Makita also sells a 44 tooth blade which has a center hole to fit the saw arbor I made. (The blade I have, which is VERY aggresive has 24 teeth.) I will call tomorrow and order the 44 tooth blade.---There is a picture of it in the link.
http://www.amazon.ca/Rockwell-RW9232K-VersaCut-Circular-3-Piece/dp/B005BTM0YE/ref=pd_cp_hi_1
Title: Re: Buzz Saw
Post by: Brian Rupnow on February 16, 2015, 09:25:29 PM
And that, my friend is what a whole days work looks like!! Both end frames are finished, the 1/4" diameter cross ties are finished, and I have put a 1 degree crown on the pulley to help keep the belt on it. All the stores are closed here today for a provincial holiday, so I couldn't order my new blade. All the companies I normally do business with are closed today, and wife is at work, so I played all day in my shop!!
(http://i307.photobucket.com/albums/nn294/BrianRupnow/BrianRupnow024/EBNDFRAMESFINISHED002_zps30bee1f7.jpg) (http://s307.photobucket.com/user/BrianRupnow/media/BrianRupnow024/EBNDFRAMESFINISHED002_zps30bee1f7.jpg.html)
(http://i307.photobucket.com/albums/nn294/BrianRupnow/BrianRupnow024/EBNDFRAMESFINISHED003_zps741664ef.jpg) (http://s307.photobucket.com/user/BrianRupnow/media/BrianRupnow024/EBNDFRAMESFINISHED003_zps741664ef.jpg.html)
Title: Re: Buzz Saw
Post by: Brian Rupnow on February 17, 2015, 01:50:58 AM
I have decided that the buzz saw really needs a base which can be screwed or bolted to the table-top for actual running. So--the clearance holes which were originally called up in the underside of the endstands have changed to  #5-40 tapped holes, and a 1/4" thick baseplate has been added to allow me to firmly attach this saw to my test bench for running.
(http://i307.photobucket.com/albums/nn294/BrianRupnow/BrianRupnow024/BUZZSAWFULLASSEMBLY_zps2bf76cb3.jpg) (http://s307.photobucket.com/user/BrianRupnow/media/BrianRupnow024/BUZZSAWFULLASSEMBLY_zps2bf76cb3.jpg.html)
Title: Re: Buzz Saw
Post by: Brian Rupnow on February 17, 2015, 12:57:23 PM
(http://i307.photobucket.com/albums/nn294/BrianRupnow/BrianRupnow024/BUZZSAWBASE_zpsfa5ad7de.jpg) (http://s307.photobucket.com/user/BrianRupnow/media/BrianRupnow024/BUZZSAWBASE_zpsfa5ad7de.jpg.html)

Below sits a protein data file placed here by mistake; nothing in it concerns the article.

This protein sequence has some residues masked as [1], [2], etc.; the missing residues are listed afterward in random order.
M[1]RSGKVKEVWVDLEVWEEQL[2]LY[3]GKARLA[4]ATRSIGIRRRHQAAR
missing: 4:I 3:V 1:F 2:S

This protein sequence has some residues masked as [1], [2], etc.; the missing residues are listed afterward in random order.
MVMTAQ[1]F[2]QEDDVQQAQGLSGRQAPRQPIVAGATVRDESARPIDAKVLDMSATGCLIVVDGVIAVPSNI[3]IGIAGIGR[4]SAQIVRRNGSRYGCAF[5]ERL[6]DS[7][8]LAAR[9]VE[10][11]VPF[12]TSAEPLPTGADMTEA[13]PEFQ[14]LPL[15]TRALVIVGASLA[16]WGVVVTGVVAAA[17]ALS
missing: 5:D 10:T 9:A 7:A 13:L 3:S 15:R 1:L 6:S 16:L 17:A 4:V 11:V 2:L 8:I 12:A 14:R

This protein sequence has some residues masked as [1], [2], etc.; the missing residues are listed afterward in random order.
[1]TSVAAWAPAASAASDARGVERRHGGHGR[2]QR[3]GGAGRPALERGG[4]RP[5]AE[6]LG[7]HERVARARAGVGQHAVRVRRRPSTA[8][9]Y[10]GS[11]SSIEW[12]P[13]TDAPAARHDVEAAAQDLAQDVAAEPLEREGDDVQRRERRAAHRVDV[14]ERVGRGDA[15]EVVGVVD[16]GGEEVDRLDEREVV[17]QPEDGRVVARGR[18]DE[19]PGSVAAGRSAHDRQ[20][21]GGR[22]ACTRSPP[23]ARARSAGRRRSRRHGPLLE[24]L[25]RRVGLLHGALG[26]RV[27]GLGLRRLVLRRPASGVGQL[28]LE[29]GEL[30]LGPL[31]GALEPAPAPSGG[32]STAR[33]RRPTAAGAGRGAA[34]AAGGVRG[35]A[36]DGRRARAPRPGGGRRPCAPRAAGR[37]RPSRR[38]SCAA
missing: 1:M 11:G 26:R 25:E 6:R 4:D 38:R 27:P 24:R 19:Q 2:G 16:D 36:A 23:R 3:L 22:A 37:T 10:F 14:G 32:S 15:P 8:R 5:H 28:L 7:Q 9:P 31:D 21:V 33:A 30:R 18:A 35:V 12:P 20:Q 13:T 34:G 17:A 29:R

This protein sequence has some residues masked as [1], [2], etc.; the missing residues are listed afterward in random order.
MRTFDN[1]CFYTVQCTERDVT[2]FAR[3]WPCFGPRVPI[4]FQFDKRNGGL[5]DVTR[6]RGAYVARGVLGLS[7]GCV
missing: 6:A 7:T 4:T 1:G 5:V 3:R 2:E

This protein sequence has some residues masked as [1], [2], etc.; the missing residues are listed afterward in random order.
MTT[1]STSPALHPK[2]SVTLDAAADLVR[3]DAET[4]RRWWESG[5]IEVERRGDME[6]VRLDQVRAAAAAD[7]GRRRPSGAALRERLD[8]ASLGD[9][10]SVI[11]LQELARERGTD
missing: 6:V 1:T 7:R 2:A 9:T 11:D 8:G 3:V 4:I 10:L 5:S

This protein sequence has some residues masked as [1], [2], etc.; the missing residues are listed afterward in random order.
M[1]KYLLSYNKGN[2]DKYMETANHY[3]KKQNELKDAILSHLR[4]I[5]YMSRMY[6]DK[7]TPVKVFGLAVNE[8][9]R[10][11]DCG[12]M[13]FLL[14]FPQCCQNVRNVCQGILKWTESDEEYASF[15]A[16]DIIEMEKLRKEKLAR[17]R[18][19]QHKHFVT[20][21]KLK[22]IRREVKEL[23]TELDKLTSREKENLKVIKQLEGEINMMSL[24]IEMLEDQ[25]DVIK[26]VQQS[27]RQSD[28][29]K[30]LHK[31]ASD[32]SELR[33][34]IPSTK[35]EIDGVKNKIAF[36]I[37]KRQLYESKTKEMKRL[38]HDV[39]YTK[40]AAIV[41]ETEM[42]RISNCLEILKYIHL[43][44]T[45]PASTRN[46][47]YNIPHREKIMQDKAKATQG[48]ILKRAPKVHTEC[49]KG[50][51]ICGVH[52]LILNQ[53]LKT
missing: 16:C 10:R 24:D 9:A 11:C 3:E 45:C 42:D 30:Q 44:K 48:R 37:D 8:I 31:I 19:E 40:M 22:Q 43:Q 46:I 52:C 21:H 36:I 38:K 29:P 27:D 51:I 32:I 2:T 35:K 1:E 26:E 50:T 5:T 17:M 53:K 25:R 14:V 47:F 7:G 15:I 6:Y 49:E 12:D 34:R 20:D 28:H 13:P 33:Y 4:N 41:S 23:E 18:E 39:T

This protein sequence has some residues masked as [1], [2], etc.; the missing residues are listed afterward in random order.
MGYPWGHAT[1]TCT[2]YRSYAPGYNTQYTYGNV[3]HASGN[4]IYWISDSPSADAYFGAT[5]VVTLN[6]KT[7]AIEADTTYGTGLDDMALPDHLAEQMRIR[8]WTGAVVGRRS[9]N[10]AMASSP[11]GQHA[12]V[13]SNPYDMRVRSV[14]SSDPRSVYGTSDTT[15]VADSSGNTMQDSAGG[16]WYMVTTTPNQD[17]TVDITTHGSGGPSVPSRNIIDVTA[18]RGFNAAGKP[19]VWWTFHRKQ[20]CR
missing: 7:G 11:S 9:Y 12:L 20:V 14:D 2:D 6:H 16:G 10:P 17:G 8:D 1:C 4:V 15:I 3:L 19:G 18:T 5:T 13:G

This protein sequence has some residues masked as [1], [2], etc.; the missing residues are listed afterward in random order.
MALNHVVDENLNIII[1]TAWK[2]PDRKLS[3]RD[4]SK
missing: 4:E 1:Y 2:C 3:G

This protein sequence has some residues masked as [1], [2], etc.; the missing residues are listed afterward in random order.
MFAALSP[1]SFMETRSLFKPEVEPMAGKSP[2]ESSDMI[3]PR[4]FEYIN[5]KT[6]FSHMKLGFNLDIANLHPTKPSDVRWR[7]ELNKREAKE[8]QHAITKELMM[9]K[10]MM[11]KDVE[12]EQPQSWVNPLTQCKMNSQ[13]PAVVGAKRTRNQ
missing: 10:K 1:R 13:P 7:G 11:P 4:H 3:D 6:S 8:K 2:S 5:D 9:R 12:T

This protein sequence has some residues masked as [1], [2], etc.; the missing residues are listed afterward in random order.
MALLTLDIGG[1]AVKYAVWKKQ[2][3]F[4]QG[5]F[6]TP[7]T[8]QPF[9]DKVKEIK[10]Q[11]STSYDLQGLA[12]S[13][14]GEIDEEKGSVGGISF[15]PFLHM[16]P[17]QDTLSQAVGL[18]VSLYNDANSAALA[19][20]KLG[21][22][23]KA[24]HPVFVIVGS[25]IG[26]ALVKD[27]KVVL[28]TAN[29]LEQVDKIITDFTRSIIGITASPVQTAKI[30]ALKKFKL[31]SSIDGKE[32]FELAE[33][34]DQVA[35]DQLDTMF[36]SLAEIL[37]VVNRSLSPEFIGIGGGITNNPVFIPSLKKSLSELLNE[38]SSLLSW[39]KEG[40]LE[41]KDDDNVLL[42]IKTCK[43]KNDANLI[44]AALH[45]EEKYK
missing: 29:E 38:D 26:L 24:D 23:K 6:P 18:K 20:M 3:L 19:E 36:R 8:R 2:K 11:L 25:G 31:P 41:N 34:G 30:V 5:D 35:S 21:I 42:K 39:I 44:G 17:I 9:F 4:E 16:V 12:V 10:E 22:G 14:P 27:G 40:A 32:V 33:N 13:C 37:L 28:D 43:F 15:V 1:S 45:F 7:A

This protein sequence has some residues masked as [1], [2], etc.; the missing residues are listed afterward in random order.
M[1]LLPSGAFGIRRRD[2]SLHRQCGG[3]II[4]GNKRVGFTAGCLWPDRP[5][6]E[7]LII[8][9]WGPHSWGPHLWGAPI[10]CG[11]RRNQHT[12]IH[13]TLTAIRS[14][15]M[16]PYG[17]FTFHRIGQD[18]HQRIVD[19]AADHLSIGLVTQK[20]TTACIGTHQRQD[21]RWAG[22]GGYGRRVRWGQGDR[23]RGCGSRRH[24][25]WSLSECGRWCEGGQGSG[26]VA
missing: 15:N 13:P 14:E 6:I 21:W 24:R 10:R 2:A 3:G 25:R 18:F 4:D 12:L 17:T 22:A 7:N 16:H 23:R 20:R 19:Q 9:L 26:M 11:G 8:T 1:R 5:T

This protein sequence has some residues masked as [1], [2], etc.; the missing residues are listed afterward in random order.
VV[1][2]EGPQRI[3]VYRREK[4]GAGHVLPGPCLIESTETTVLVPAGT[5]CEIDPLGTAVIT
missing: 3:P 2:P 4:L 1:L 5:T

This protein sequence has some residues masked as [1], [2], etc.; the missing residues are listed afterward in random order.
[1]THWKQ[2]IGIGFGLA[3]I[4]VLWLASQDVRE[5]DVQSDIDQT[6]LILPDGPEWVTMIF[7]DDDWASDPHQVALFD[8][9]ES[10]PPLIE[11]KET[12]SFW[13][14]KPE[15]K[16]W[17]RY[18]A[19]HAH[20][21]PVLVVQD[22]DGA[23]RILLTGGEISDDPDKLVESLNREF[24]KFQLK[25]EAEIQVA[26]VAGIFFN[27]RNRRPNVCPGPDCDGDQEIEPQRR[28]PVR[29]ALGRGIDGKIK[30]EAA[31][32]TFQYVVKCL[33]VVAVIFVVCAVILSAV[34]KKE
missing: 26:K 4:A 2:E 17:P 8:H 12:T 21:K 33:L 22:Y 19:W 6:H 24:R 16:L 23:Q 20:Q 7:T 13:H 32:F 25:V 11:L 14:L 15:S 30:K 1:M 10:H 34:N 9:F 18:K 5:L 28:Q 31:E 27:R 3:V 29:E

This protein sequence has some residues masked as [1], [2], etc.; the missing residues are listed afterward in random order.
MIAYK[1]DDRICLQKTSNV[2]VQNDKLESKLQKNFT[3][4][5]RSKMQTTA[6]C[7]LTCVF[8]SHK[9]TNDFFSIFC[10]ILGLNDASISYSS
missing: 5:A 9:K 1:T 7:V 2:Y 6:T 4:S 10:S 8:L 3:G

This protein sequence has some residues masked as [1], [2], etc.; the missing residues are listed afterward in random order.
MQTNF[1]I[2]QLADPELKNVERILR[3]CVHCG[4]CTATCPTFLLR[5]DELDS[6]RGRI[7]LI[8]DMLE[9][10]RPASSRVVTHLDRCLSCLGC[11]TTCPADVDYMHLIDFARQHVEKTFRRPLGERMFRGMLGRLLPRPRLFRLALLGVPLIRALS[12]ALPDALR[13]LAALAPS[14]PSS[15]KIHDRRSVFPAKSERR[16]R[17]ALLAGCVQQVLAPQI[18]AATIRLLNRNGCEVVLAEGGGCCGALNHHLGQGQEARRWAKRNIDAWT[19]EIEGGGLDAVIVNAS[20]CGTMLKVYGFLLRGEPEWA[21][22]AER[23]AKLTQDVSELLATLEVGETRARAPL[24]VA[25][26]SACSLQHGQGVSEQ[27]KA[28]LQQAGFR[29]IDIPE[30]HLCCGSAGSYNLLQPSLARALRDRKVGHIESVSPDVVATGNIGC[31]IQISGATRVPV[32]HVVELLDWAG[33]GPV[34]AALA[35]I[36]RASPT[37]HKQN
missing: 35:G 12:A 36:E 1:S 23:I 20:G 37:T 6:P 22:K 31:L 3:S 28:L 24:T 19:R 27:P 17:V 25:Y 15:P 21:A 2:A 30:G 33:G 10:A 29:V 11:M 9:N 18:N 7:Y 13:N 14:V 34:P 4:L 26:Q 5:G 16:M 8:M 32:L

Title: Re: Buzz Saw
Post by: Brian Rupnow on February 17, 2015, 07:15:09 PM
There we have it with 1" diameter log. Carriage swung out to receive log and carriage swung fully in to cut position. All I have left to build is the "swing limiter strap". I ordered a new fine toothed blade this morning.
(http://i307.photobucket.com/albums/nn294/BrianRupnow/BrianRupnow024/CARRIAGESWUNGINANDOUTWITHLOG001_zps92ec9f42.jpg) (http://s307.photobucket.com/user/BrianRupnow/media/BrianRupnow024/CARRIAGESWUNGINANDOUTWITHLOG001_zps92ec9f42.jpg.html)
(http://i307.photobucket.com/albums/nn294/BrianRupnow/BrianRupnow024/CARRIAGESWUNGINANDOUTWITHLOG002_zpsd72bbf3b.jpg) (http://s307.photobucket.com/user/BrianRupnow/media/BrianRupnow024/CARRIAGESWUNGINANDOUTWITHLOG002_zpsd72bbf3b.jpg.html)
Title: Re: Buzz Saw
Post by: Roger B on February 17, 2015, 07:24:59 PM
Your wife is going to wonder where all her brooms have gone  :) Still following along  :ThumbsUp:  :ThumbsUp:
Title: Re: Buzz Saw
Post by: Brian Rupnow on February 17, 2015, 09:31:40 PM
I'm finished!!!  The bar which limits the amount of "swing out" of the log carriage is finished and installed. Now I have to be honest with you---I've built a lot of models of many different things in the last five years. This, however, is the only model I have built that actually frightens me a bit.  The original buzz saws, were horribly dangerous. People worked with them every day, and let me tell you---You had to be VERY aware of where that saw blade was and where your hands were at all times. It was unusual, but grizzly accidents did occasionally happen with them. ------------And this little saw is no different!!! I own a skill saw, a sabre saw, a chainsaw, a table saw, and a bandsaw.--I am very aware of the safety requirements when using them, and fortunately I still have all of my fingers. I will put a new fine tooth blade on this model saw, will power it up long enough to make a video of it working, and then will sigh with relief when it goes up 'on the shelf" with all my other models!!!
(http://i307.photobucket.com/albums/nn294/BrianRupnow/BrianRupnow024/LIMITERBARFINISHED001_zps8f6f6ff0.jpg) (http://s307.photobucket.com/user/BrianRupnow/media/BrianRupnow024/LIMITERBARFINISHED001_zps8f6f6ff0.jpg.html)
Title: Re: Buzz Saw